“We are excited about this project as it will be the first of its kind for Indonesia. It represents a turning point for Indonesia’s decarbonization pathway. The World Bank will continue to support Indonesia in its efforts to achieve resilient, sustainable, and inclusive development that will benefit the people of Indonesia now and in the future,” said Satu Kahkonen, World Bank Country Director for Indonesia and Timor-Leste.

Pumped storage hydropower makes use of two water reservoirs at different elevations. At times of low electricity demand or when there is abundant generation from clean power sources, such as solar energy, power from the grid is used to pump water to the upper reservoir. Power is generated during peak demand, usually evening hours, as water moves down to the lower reservoir using a turbine, when electricity generation costs are high.

The project will help enhance the system flexibility and efficiency in balancing supply and demand, and therefore improve the reliability and quality of electricity services in Java and Bali. It also aims to support the government to integrate variable renewable energy into the Java-Bali grid, and to do so in an environmentally and socially sustainable manner.

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Iran determined to boost oil exports despite sanctions

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Iranian Oil Minister Javad Oji has said the Islamic Republic is determined to increase its oil exports despite the U.S. sanctions on the country’s oil industry, adding that the use of oil sanctions as a “political tool” would harm the market.

“There is strong will in Iran to increase oil exports despite the unjust and illegal U.S. sanctions; I promise that good things will happen regarding Iran’s oil sales in the coming months,” Oji told the state TV.

As reported by IRIB, Oji noted that Iran can barter its crude oil for goods or even for services and investment not only in the oil industry but also in other sectors as well.

“Oil sales have dropped dramatically since the imposition of unjust sanctions, but this capacity exists in the Oil Ministry and all the industry’s departments to increase oil sales,” the minister said.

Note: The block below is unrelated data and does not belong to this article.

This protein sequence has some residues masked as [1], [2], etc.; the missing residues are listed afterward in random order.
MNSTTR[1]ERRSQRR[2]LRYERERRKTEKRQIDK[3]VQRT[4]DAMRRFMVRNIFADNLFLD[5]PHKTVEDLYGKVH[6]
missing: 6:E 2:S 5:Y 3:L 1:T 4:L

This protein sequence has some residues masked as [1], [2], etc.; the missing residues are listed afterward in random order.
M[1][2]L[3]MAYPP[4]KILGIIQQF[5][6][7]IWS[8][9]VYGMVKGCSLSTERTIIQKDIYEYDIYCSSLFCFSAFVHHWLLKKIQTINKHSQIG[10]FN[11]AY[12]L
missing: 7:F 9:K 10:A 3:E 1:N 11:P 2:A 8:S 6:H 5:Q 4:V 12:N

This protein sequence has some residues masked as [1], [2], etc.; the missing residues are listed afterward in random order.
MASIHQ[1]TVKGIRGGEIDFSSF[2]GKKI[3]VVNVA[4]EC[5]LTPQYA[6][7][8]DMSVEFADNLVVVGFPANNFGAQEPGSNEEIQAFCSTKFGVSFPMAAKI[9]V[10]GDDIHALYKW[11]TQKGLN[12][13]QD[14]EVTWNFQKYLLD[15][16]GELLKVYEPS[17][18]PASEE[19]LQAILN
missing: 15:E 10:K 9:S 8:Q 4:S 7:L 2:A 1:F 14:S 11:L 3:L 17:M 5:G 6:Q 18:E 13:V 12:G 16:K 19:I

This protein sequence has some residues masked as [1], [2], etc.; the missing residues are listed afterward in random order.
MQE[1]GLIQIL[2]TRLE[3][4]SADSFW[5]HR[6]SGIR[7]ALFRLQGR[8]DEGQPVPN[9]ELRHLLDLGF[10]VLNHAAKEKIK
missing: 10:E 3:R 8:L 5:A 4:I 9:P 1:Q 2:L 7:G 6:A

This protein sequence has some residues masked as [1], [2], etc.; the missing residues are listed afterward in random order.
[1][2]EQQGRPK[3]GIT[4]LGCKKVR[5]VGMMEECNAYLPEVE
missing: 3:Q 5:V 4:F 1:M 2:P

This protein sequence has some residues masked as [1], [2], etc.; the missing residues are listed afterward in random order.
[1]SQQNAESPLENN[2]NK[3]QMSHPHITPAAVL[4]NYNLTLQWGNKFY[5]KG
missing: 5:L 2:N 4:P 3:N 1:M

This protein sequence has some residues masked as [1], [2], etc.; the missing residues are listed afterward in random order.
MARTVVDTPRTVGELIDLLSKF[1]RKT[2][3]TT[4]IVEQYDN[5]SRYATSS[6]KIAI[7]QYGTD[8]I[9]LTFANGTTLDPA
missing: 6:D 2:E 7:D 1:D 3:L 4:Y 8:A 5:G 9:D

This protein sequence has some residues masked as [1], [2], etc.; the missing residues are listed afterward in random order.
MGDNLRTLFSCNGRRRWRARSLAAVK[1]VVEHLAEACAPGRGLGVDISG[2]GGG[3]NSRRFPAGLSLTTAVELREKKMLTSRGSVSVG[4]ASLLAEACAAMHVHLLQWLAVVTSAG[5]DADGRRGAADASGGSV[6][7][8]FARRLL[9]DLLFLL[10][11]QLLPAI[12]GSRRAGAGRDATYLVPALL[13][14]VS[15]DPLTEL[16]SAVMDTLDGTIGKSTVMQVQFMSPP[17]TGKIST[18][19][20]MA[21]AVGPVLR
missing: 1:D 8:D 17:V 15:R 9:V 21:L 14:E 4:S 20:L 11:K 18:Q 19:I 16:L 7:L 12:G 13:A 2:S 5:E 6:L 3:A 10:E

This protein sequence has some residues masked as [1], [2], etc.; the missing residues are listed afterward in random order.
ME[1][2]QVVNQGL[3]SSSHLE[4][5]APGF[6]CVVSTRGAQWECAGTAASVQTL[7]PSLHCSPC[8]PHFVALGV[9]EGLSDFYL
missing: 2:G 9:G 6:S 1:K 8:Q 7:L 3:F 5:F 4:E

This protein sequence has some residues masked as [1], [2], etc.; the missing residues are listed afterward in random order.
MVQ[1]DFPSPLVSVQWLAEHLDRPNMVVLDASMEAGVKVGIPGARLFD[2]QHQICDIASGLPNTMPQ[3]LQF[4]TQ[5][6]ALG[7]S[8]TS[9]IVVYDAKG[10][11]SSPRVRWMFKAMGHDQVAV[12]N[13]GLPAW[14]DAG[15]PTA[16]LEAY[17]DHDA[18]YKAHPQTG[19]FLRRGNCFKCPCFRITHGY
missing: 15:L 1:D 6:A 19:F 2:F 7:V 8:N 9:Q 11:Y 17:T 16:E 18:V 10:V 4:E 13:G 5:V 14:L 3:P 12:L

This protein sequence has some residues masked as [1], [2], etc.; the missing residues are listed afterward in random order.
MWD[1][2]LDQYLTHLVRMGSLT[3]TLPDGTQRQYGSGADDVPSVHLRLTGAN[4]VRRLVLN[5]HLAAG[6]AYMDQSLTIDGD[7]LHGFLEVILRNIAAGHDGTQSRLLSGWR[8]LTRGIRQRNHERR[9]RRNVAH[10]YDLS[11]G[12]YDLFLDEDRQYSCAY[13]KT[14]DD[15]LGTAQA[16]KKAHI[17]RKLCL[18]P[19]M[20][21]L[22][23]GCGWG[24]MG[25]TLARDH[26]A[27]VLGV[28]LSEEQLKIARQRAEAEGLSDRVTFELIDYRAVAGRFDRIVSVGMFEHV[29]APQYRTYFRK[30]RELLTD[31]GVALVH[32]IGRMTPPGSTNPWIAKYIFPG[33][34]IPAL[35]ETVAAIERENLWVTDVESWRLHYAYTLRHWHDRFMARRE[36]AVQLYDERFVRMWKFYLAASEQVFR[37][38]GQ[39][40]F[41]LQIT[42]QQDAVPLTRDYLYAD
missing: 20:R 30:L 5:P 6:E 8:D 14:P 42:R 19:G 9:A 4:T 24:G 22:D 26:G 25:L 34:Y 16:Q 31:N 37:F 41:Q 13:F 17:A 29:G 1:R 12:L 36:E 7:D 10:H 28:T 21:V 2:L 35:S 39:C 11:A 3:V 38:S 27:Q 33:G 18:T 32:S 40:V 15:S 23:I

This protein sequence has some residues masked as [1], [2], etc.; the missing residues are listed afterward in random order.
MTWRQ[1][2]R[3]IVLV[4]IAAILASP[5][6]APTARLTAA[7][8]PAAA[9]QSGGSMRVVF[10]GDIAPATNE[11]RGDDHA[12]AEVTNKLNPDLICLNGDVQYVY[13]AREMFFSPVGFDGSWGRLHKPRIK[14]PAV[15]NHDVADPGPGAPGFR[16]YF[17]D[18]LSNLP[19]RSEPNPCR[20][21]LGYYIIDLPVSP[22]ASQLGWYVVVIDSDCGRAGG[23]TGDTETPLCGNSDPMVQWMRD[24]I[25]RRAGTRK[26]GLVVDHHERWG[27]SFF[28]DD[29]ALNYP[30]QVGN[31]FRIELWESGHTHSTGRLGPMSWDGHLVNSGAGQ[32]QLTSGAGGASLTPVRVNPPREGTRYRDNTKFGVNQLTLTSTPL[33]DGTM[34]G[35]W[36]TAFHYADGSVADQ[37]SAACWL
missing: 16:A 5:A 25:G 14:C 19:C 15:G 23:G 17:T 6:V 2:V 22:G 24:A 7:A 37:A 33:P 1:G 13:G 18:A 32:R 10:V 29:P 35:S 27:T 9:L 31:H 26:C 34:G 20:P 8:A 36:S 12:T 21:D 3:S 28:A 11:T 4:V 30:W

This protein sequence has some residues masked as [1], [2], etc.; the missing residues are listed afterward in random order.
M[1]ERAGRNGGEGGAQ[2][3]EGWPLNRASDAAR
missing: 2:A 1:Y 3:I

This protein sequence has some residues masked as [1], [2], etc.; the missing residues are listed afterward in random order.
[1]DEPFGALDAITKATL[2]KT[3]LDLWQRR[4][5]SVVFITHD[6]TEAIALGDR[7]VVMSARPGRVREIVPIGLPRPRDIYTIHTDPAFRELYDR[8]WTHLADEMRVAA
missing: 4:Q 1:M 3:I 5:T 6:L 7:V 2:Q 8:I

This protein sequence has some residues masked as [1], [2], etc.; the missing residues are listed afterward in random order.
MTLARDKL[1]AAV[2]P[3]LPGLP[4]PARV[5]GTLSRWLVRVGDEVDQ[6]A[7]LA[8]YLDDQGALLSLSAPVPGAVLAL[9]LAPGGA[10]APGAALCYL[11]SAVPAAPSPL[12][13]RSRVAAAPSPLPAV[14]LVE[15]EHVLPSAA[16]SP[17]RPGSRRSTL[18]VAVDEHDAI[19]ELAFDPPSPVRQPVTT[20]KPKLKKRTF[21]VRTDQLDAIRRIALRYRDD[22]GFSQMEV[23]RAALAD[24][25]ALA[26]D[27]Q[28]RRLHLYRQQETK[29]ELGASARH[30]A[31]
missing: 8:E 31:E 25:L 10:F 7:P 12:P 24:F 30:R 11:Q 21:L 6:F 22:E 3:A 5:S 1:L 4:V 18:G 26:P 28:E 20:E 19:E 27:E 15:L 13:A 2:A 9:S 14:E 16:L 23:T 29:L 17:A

Iranian oil exports have plunged under U.S. sanctions, which were reimposed three years ago after Washington abandoned Tehran’s 2015 nuclear deal with six powers.

“Iran will return to its pre-sanctions crude production level as soon as U.S. sanctions on Iran are lifted,” Oji said.

“We are against using oil as a political tool that would harm the oil market.”

Since April 9, Tehran and six world powers have been in talks to revive the nuclear pact. The sixth round of the negotiations adjourned on June 20. The next round of talks has yet to be scheduled.

Oji said Iran backed a decision made by the Organization of the Petroleum Exporting Countries and allies, a group known as OPEC+, on Wednesday to stick to a policy from July of phasing out record output cuts by adding 400,000 barrels per day (bpd) a month to the market.

Iran has been gradually boosting crude oil production to get ready for a strong comeback into the global market as the talks with world powers over the nuclear deal show signs of progress.

According to a Bloomberg report, National Iranian Oil Company (NIOC) officials have stated that the country’s oil fields are going through overhaul operations and connections with oil buyers are being re-established.

“In the most optimistic estimates, the country could return to pre-sanctions production levels of almost four million barrels a day in as little as three months,” the report published in May stated.

EF/MA